Kenya: China Cannot Seize Port of Mombasa if Debt Default Occurs
Authorities in Kenya have allayed fears that China will seize the Port of Mombasa if the country defaults on loans procured to finance the loss-making Standard Gauge Railway (SGR).
The National Treasury cabinet secretary Ukur Yatani said that Kenya did not offer the strategic national asset as collateral for the $3.2 billion loan sourced from the Export Import Bank of China (Exim China) to finance the SGR project.
“The port of Mombasa has no adverse exposure to any lender or category of lenders through existing loan agreements with the government,” said Yatani.
Though he maintained the government is servicing the SGR loans, concerns are mounting that runaway public debt could see Kenya default on its loan obligations, a risk that could expose the port to seizure by China. In a report to parliament, the Auditor General said that the assets of Kenya Ports Authority (KPA) and Kenya Railways Corporation (KRC) were used as collateral for the SGR loans.
“The agreement provides that each of the borrowers agree that any proceedings against them or their assets (present or future) in connection with the agreement, no immunity from such proceedings shall be claimed by it or with respect to its assets and they irrevocably waive any right of immunity whether characterized as sovereign immunity or otherwise,” said the report.
In trying to prove the Port of Mombasa is safe from claims by Chinese lenders, Yatani stated that all external loans from bilateral lenders have pari passu provisions in the respective agreements requiring equal treatment in the servicing of all debts. Pari-passu is a financing arrangement that gives multiple lenders equal claim to the assets used to secure a loan.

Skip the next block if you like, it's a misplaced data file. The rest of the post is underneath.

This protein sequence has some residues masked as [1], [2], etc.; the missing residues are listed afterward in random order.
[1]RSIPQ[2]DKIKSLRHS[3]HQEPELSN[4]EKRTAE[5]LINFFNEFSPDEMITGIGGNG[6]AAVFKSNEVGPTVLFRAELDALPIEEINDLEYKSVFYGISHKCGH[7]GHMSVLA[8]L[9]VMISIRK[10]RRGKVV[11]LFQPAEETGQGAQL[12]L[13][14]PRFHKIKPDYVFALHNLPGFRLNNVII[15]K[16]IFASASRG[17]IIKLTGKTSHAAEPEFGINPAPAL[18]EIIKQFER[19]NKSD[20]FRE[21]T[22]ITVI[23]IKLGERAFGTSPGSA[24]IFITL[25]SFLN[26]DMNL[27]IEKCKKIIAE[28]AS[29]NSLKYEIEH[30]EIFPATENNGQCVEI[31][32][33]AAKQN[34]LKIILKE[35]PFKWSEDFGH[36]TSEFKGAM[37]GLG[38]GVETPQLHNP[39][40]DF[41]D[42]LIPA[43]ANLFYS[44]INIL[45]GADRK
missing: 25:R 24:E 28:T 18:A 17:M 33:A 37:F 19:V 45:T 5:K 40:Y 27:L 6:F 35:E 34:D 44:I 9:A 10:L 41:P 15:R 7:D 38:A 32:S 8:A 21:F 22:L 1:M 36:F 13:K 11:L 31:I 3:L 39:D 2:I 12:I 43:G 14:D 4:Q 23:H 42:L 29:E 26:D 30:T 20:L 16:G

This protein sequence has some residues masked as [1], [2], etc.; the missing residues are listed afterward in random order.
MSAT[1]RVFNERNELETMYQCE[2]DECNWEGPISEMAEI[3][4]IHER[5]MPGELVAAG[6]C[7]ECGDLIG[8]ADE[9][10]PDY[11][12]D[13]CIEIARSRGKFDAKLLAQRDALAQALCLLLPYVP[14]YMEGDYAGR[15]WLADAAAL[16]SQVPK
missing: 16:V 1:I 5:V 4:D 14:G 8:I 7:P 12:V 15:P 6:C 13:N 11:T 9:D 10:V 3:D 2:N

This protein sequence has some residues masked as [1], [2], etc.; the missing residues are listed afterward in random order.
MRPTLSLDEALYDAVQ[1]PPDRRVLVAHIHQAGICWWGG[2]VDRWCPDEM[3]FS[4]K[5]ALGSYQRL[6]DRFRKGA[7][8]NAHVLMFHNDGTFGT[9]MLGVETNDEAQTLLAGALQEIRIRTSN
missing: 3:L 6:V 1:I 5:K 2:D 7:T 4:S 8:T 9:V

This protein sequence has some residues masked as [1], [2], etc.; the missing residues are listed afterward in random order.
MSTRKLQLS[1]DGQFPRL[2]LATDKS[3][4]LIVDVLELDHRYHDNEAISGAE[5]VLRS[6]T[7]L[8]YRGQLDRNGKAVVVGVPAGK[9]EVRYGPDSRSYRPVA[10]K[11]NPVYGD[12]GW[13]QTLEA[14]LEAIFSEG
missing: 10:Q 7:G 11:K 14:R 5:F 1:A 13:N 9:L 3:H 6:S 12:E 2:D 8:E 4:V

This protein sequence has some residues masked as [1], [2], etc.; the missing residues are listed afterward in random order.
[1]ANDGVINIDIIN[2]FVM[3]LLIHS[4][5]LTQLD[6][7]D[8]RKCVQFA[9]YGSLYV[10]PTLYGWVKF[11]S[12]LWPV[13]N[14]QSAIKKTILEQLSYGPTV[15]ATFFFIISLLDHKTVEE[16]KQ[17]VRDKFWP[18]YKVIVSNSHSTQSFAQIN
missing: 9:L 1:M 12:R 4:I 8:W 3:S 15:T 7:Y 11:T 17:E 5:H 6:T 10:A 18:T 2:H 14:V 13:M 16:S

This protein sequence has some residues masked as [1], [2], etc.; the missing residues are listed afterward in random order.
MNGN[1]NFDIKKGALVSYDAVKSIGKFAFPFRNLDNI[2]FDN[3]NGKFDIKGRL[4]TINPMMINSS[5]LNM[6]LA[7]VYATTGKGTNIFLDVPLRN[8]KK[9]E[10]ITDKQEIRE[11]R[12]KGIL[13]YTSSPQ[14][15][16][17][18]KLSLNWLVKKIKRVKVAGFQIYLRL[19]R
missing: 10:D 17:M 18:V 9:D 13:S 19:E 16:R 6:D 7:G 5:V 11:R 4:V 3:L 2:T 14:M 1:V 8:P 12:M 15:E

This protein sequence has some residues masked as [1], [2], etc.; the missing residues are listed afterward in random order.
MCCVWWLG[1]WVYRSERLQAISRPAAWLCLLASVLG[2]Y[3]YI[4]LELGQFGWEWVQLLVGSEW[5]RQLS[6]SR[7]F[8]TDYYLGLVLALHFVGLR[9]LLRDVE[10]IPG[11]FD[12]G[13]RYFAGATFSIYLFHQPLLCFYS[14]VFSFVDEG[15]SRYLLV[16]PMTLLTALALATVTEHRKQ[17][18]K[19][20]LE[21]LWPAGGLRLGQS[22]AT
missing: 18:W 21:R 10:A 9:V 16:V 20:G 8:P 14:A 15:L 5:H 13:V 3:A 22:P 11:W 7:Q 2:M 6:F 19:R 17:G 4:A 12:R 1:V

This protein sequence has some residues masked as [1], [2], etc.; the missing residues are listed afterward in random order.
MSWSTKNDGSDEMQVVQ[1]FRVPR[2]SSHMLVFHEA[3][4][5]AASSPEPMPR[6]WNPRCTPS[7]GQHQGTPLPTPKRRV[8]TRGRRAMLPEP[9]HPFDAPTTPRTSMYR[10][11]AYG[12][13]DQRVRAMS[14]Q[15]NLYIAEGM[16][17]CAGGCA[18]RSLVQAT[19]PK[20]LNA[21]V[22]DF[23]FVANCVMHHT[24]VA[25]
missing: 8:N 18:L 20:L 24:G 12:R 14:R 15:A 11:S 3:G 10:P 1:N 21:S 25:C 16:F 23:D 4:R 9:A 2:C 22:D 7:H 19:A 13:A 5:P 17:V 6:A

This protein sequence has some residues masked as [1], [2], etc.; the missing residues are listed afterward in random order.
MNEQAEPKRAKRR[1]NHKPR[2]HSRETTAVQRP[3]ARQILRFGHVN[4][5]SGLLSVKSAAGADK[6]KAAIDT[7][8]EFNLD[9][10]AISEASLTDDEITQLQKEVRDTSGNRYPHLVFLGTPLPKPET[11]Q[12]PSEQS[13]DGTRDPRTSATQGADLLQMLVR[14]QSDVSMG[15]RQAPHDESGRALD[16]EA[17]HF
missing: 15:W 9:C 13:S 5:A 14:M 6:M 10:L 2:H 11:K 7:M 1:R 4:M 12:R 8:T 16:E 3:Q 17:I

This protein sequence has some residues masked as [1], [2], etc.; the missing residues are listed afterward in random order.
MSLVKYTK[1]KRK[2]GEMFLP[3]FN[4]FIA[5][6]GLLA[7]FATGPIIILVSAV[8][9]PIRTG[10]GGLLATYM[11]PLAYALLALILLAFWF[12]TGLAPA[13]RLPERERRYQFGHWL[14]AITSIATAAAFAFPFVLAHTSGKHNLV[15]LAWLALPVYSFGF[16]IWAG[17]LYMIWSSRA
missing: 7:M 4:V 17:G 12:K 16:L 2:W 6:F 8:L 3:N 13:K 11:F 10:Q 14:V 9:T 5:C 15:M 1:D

“For this reason, the government of Kenya cannot and has not pledged public assets as security for a debt, because such an action would not only violate provisions in its existing loan agreements with other bilateral creditors, but more importantly because Kenya treats all creditors equally,” he said.
Kenya’s cumulative public debt has ballooned to $65.3 billion, and it is feeling the weight of its financial obligations, particularly servicing the SGR loans. The country is spending 40 percent of tax revenues on servicing public debt, with $315 million paid to China Exim Bank for the SGR loans in the current fiscal year.
The debt burden is mounting at a time when global rating agencies have downgraded Kenya’s credit status, a development that further raises the prospects of debt distress and default. “There are significant risks to the government's fiscal consolidation plan, while external indebtedness will remain high. Consequently, we are lowering our ratings on Kenya to 'B' from 'B+',” said S&P in a statement early this month.
Mombasa Port is among the most strategic assets in Kenya, and it generated $480 million in revenues and $125 million in profits in 2019.